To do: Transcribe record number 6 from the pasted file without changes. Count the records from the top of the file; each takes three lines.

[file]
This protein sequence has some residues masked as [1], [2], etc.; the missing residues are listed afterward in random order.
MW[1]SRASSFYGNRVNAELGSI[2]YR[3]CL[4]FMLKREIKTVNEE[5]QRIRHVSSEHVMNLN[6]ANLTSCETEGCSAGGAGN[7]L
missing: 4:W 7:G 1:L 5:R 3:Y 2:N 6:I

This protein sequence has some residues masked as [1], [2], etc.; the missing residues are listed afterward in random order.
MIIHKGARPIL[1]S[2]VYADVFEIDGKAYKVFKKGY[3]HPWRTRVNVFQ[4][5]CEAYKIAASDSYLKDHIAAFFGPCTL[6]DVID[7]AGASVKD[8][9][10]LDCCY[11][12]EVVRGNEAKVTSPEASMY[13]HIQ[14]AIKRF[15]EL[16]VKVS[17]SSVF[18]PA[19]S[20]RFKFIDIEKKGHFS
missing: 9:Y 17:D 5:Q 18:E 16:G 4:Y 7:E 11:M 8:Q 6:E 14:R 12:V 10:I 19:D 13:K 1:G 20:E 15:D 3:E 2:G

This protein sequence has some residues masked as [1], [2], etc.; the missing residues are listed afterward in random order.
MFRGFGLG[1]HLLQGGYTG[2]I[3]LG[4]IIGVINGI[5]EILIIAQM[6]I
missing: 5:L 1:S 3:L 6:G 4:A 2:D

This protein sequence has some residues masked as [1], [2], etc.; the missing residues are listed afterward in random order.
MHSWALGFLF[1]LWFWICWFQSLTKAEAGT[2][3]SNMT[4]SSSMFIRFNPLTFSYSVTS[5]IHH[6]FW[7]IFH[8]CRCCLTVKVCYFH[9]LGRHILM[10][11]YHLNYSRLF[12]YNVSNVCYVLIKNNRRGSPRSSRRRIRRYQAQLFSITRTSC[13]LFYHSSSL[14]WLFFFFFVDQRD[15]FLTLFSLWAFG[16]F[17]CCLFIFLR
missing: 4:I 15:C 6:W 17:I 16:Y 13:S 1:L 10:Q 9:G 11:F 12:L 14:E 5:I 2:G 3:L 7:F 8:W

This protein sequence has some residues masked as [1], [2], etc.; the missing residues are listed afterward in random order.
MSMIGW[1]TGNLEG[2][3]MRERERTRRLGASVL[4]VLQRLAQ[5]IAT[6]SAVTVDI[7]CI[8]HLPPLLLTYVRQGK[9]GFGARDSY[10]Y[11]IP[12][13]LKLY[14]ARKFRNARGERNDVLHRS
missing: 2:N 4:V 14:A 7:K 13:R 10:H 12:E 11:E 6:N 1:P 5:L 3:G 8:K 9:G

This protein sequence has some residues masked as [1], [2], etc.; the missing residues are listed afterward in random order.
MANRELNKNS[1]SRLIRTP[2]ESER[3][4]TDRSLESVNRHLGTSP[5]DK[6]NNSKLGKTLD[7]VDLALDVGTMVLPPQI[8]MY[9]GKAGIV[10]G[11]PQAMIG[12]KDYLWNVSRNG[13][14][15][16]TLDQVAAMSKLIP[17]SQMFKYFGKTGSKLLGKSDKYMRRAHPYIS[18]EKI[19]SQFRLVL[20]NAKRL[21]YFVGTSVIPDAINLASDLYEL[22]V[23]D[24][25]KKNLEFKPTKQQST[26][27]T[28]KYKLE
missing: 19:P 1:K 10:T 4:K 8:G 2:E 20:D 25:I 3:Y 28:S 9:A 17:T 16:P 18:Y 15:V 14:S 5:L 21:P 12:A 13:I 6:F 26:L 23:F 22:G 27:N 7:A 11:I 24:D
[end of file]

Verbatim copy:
This protein sequence has some residues masked as [1], [2], etc.; the missing residues are listed afterward in random order.
MANRELNKNS[1]SRLIRTP[2]ESER[3][4]TDRSLESVNRHLGTSP[5]DK[6]NNSKLGKTLD[7]VDLALDVGTMVLPPQI[8]MY[9]GKAGIV[10]G[11]PQAMIG[12]KDYLWNVSRNG[13][14][15][16]TLDQVAAMSKLIP[17]SQMFKYFGKTGSKLLGKSDKYMRRAHPYIS[18]EKI[19]SQFRLVL[20]NAKRL[21]YFVGTSVIPDAINLASDLYEL[22]V[23]D[24][25]KKNLEFKPTKQQST[26][27]T[28]KYKLE
missing: 19:P 1:K 10:T 4:K 8:G 2:E 20:D 25:I 3:Y 28:S 9:A 17:T 16:P 18:Y 15:V 14:S 5:L 21:P 12:A 13:I 6:F 26:L 23:F 22:G 27:N 7:A 11:I 24:D